When the dust settled from the deadline of the county's filing period for political offices, it turned out that there weren't all that many candidates.
Instead of heavyweight battles to see, for example, who would emerge as sheriff of Klickitat County, or who would serve as Bingen's mayor for the next four years, most candidates who signed up found out they would be running unopposed.
Further, in many races, no one stepped up to fill the open positions.
There are two open county-wide offices that will be decided this fall: Klickitat County Sheriff and Klickitat County Assessor. In the sheriff's race, incumbent Republican Chris Mace is facing no opposition. Mace was appointed in May of this year to fill in for the former sheriff, Bob Kindler, who resigned earlier this year.
Since he has no opponent, Mace will serve the final year of Kindler's unexpired term.
Mace said the lack of an opponent is an unexpected luxury.
"It really takes a lot of pressure off," Mace said after the names of those who had filed were released. "We'll still campaign, because we want people to know what we're doing and we want them to be on board with it. But we're all pretty happy."
In November 2002, the Sheriff's Office slot will again appear on the ballot, with a full four-year term at stake.
In the Klickitat County Assessor's race, two Republican candidates filed. H.J. "Van" Vandenberg was appointed to fill the position as a Democrat in October 2000, but he decided to switch to the GOP on July 17, just before he filed to run for election to the office.
"I re-evaluated my position and the way I compare with both parties, and I'm more comfortable with the Republican Party," Vandenberg explained.
Vandenberg will face Ronee Bothamley, a Republican, in the Sept. 18 party primary election. Bothamley works in the Assessor's Office as an appraiser.
The winner of the primary vote in the assessor's race will be unopposed on the general election ballot.
In city races, Bingen Mayor Brian Prigel will not face an opponent as he goes for re-election to a second four-year term.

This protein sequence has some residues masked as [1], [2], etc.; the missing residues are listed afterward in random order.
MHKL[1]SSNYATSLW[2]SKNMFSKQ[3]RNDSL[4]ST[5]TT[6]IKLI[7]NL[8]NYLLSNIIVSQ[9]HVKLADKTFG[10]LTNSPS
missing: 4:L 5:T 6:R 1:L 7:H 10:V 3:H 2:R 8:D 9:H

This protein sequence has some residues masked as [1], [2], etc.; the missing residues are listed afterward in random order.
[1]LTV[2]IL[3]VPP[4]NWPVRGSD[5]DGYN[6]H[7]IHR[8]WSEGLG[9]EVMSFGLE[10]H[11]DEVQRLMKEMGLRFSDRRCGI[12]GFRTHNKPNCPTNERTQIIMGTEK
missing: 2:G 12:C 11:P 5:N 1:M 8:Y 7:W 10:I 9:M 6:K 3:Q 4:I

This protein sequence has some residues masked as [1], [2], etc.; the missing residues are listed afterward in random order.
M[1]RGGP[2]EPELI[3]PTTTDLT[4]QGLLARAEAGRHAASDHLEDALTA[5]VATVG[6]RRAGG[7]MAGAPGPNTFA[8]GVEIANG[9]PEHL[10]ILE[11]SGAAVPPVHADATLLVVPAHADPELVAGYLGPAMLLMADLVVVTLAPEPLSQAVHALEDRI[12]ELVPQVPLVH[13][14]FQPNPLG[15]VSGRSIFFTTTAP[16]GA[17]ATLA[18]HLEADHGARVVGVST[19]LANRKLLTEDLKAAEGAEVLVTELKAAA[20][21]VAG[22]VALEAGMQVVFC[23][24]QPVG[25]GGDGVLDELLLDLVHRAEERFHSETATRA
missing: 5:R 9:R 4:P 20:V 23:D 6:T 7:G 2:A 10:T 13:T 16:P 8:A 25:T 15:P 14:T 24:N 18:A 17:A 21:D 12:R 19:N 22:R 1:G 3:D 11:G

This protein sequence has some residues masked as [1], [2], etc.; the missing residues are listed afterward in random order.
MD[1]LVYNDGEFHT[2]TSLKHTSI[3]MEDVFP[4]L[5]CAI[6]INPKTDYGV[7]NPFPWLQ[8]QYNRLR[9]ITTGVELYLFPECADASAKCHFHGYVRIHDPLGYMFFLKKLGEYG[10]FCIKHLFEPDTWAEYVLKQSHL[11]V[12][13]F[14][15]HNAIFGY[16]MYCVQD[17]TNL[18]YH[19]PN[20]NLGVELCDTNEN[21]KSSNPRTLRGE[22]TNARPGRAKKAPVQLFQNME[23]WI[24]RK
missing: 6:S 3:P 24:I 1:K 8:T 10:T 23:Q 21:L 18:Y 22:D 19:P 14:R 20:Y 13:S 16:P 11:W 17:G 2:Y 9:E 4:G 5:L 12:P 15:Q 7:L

"I'd like to think the lack of an opponent means people are happy with the job I'm doing," Prigel said. "But I'll still campaign and attend the candidates' nights forum."
The Bingen City Council will also remain largely the same. Two incumbents -- Randy Anderson and Terry Trantow -- filed to run and neither will have an opponent. Current council member Dave Spratt decided not to run for another term, and Laura Mann signed up for that position. Mann will be unopposed.
In White Salmon, all five City Council seats are open this fall. Four of the five incumbents filed to continue serving on the council, and none of them will face opponents in the fall.
The four incumbents include Susan Benedict, Francis Gaddis, Tim Stone, and Penny White Morris.
One council member, Rolando Mendez, decided not to run again. No one filed to run for that position, and it remains unclear how or when that seat will be filled. Mendez will continue to serve at least until November.
There will be a contested race for the Port of Klickitat's Board of Commissioners. Incumbent Marc Harvey filed to run for a six-year term, and he will face Rodger Ford.
In Hospital District No. 1 (Skyline Hospital), four board positions are open. Janet Holen, Thomas Massart, and Bruce Coorpender will run unopposed for their positions, with no one filing in the other contest.
For all open positions in which there were no candidate filings, the Klickitat County Auditor's Office will hold a special filing period, Aug. 1-3, to accept names. If there are still no candidates, the open slots will be filed via appointment in the respective jurisdictions.
In addition to these races, there are many fire district, school district, cemetery district, conservation district, and recreation district positions that will be on the ballot in the respective communities.